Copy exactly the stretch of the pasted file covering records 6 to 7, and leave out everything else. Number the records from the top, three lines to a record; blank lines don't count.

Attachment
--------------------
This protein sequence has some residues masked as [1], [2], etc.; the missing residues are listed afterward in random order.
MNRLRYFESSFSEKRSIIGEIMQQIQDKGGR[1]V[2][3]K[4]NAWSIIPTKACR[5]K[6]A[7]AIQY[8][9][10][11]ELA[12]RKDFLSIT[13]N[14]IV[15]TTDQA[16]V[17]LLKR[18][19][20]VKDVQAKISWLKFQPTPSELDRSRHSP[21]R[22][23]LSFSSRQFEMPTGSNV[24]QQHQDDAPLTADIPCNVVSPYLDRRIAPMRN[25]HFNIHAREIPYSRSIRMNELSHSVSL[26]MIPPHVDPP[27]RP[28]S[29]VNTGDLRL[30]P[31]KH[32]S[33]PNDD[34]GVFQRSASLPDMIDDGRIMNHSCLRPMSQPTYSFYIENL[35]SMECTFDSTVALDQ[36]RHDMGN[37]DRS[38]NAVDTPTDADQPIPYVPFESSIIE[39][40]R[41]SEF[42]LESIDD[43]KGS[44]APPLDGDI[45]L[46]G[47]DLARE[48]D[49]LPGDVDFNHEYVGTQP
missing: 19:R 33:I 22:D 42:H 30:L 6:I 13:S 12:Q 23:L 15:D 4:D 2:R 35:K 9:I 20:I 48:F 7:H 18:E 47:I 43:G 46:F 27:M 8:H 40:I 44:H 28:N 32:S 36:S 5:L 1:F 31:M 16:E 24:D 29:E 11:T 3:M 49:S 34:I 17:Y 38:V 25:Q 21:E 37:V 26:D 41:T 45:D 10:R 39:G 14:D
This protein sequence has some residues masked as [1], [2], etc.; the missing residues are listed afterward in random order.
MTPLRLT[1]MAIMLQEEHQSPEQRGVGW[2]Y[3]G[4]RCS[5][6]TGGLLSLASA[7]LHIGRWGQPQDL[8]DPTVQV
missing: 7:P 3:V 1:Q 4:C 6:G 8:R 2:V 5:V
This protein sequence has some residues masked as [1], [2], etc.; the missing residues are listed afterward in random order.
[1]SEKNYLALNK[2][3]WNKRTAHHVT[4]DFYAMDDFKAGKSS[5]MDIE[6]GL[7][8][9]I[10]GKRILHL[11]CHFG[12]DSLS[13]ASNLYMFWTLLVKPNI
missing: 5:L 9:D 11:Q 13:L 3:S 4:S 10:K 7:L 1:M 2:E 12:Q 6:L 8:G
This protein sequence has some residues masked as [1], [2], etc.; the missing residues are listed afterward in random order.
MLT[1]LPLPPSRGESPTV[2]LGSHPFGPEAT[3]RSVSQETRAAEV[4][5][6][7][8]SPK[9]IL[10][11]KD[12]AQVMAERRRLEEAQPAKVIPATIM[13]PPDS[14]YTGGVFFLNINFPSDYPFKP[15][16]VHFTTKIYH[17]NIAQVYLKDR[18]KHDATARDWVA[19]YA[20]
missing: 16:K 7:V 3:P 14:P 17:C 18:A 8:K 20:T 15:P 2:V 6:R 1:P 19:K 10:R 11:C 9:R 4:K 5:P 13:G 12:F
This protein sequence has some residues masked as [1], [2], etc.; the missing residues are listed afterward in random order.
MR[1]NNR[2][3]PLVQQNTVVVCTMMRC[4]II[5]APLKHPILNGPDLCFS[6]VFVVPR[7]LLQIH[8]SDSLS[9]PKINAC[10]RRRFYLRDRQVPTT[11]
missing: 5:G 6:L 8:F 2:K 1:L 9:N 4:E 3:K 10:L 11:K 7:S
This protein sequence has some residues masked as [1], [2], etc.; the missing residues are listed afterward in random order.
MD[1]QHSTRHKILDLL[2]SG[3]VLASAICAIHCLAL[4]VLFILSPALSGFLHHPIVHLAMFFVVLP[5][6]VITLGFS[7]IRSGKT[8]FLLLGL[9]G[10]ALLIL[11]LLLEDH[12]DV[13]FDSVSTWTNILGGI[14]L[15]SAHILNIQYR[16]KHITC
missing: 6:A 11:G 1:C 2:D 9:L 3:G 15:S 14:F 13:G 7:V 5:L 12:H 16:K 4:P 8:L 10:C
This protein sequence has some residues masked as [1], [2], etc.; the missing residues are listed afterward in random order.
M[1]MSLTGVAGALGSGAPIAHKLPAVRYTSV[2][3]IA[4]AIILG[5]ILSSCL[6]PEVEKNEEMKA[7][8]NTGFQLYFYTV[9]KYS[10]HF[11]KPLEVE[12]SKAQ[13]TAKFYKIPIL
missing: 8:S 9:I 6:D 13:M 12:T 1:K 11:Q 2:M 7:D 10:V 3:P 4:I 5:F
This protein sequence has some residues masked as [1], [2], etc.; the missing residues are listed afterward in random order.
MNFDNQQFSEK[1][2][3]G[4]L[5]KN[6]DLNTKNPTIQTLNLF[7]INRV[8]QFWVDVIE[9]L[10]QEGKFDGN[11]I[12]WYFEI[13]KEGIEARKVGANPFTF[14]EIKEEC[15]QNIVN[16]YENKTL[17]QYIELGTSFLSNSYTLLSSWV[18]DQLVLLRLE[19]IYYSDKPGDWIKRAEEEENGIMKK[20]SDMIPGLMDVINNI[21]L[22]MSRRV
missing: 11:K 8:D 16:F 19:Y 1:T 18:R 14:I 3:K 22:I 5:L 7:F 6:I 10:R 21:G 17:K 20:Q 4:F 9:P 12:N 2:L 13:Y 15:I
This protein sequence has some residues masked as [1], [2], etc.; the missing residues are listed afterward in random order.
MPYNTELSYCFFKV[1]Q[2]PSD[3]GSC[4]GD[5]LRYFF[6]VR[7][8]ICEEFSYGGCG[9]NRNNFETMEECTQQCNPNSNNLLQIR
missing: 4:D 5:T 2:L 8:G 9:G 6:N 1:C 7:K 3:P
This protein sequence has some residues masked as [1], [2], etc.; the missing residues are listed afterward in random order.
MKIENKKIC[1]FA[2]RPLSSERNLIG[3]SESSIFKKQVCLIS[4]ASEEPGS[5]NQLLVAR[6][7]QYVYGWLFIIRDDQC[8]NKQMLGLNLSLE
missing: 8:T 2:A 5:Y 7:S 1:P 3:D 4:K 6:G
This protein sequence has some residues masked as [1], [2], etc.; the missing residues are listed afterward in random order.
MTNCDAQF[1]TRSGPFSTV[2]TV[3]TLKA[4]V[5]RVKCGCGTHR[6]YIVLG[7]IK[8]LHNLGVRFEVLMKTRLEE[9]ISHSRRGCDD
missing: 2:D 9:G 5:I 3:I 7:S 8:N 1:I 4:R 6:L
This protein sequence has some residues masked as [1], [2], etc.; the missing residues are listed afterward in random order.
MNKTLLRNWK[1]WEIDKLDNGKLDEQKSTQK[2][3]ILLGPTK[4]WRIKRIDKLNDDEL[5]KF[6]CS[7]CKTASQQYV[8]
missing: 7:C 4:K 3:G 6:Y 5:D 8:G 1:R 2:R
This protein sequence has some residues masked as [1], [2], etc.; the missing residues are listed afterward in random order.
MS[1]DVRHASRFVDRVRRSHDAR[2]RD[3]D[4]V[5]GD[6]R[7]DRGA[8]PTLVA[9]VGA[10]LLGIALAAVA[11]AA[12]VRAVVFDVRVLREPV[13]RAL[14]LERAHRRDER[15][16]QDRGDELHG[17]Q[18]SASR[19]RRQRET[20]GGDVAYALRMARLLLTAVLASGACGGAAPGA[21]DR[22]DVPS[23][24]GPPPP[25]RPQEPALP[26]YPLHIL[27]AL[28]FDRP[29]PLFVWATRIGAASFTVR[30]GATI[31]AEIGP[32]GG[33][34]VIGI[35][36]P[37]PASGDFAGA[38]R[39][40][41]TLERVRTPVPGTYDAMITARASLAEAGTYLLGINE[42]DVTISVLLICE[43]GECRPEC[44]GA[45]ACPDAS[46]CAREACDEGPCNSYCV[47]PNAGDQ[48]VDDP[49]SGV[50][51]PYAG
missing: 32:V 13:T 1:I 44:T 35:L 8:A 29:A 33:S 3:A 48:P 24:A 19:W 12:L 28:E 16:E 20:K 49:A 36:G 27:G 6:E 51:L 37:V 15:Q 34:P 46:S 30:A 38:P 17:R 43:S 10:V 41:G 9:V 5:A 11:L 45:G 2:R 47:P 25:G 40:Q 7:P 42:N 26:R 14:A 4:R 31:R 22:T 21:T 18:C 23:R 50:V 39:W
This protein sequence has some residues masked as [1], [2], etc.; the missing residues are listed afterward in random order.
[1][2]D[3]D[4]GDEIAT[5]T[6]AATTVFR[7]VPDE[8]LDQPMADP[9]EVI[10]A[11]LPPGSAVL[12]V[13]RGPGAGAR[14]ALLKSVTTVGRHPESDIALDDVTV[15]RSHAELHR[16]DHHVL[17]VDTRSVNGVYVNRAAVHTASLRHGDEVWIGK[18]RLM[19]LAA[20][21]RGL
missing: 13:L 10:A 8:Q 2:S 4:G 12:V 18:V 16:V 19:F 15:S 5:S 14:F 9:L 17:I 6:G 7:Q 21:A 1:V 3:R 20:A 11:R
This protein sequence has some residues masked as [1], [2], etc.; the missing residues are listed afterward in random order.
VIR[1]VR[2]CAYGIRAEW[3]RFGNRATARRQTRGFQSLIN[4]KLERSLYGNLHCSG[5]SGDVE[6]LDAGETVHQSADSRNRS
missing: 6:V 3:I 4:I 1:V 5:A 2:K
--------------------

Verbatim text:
This protein sequence has some residues masked as [1], [2], etc.; the missing residues are listed afterward in random order.
MD[1]QHSTRHKILDLL[2]SG[3]VLASAICAIHCLAL[4]VLFILSPALSGFLHHPIVHLAMFFVVLP[5][6]VITLGFS[7]IRSGKT[8]FLLLGL[9]G[10]ALLIL[11]LLLEDH[12]DV[13]FDSVSTWTNILGGI[14]L[15]SAHILNIQYR[16]KHITC
missing: 6:A 11:G 1:C 2:D 9:L 3:G 15:S 14:F 13:G 7:V 5:L 12:H 16:K 4:P 8:L 10:C
This protein sequence has some residues masked as [1], [2], etc.; the missing residues are listed afterward in random order.
M[1]MSLTGVAGALGSGAPIAHKLPAVRYTSV[2][3]IA[4]AIILG[5]ILSSCL[6]PEVEKNEEMKA[7][8]NTGFQLYFYTV[9]KYS[10]HF[11]KPLEVE[12]SKAQ[13]TAKFYKIPIL
missing: 8:S 9:I 6:D 13:M 12:T 1:K 11:Q 2:M 7:D 10:V 3:P 4:I 5:F